Major new Illinois power plant to be fed by low-emissions natural gas from Alberta

Calgary company uses carbon capture technology to reduce greenhouse gas emissions intensity

By Deborah Jaremko
Artist's rendering of US$1.3-billion Competitive Power Ventures (CPV) Three Rivers Energy Complex in Grundy County, Illinois. Photograph supplied for Canadian Energy Centre

Low-emissions natural gas from Alberta will fuel a new electrical power plant being built in the Chicago region to help manage the intermittency of renewables and meet demand for up to 1.25 million homes and businesses.

Calgary-based Advantage Oil & Gas has entered into a long-term agreement with Competitive Power Ventures (CPV) to supply the new CPV Three Rivers Energy Complex in Grundy County, Illinois.

The US$1.3-billion project, which will also help offset early coal retirements and nuclear retirements, only recently started construction but CPV initially reached out to Advantage about the opportunity in 2017, says Advantage chief financial officer Craig Blackwood.

“We were attracted to Canadian gas suppliers due to their access to a world-class resource, exceptional management teams and seamless ability to move the gas to our facility,” CPV president Sherman Knight told CEC in an email.

Advantage vice-president David Sterna said the deal is “driven by a shared vision to provide clean energy through each of our state-of-the-art, low-emissions facilities, regardless of what side of the border the opportunity is located on.”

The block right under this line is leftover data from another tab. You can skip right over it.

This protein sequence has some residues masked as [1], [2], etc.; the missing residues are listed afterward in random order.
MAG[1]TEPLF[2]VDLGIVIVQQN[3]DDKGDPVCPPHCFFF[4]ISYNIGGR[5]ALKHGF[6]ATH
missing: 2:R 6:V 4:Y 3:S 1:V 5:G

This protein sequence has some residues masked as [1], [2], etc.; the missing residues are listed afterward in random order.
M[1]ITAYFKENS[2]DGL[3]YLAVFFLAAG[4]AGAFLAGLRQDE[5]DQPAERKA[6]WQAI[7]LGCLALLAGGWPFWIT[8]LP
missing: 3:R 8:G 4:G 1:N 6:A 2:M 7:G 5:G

The high-efficiency new Three Rivers complex will use GE’s latest turbine technology and is expected to result in reduction of 1.7 million tons of carbon dioxide emissions per year, or the annual equivalent of taking approximately 370,000 passenger vehicles off the road.

Low emissions at the Glacier gas plant

Advantage will supply natural gas to the Three Rivers project from its operations in the Montney play, which straddles northeast BC and northwest Alberta and is considered one of North America’s biggest gas resources. Production will come from the company’s Glacier gas plant, which is located near Grande Prairie.

The Glacier facility has a lower carbon intensity because it incorporates carbon capture and sequestration (CCS) technology. CCS is viewed by the International Energy Agency as critical to reducing global GHG emissions, and it’s been part of operations at the Glacier plant since it started up in 2010.

The Glacier gas plant near Grande Prairie, which uses carbon capture technology, will supply the Illinois facility. Photograph supplied for Canadian Energy Centre

“We remove H2S and CO2 from the gas stream then inject them into a deep saline formation,” says Advantage president and chief operating officer Mike Belenkie.

“We have developed an expertise in capturing increasing volumes of CO2 and operating with very high efficiency.”

As of 2019 the Glacier gas plant has been credited with eliminating 113,835 tonnes of CO2 equivalent, or the impact of removing about 25,000 passenger cars from the road. Belenkie says the company is considering doing more with CCS in the future.

“We have been investigating options to expand our CCS project to make the Glacier gas plant essentially net-zero, incorporating our operating expertise and integrating state-of-the-art engineering,” he says.

“With the evolving frameworks for carbon pricing, we believe carbon capture will be commercially viable in the near future, and our proprietary technology is ready to go once the markets are ready.”

The Three Rivers Energy Complex is expected to be operational in 2023.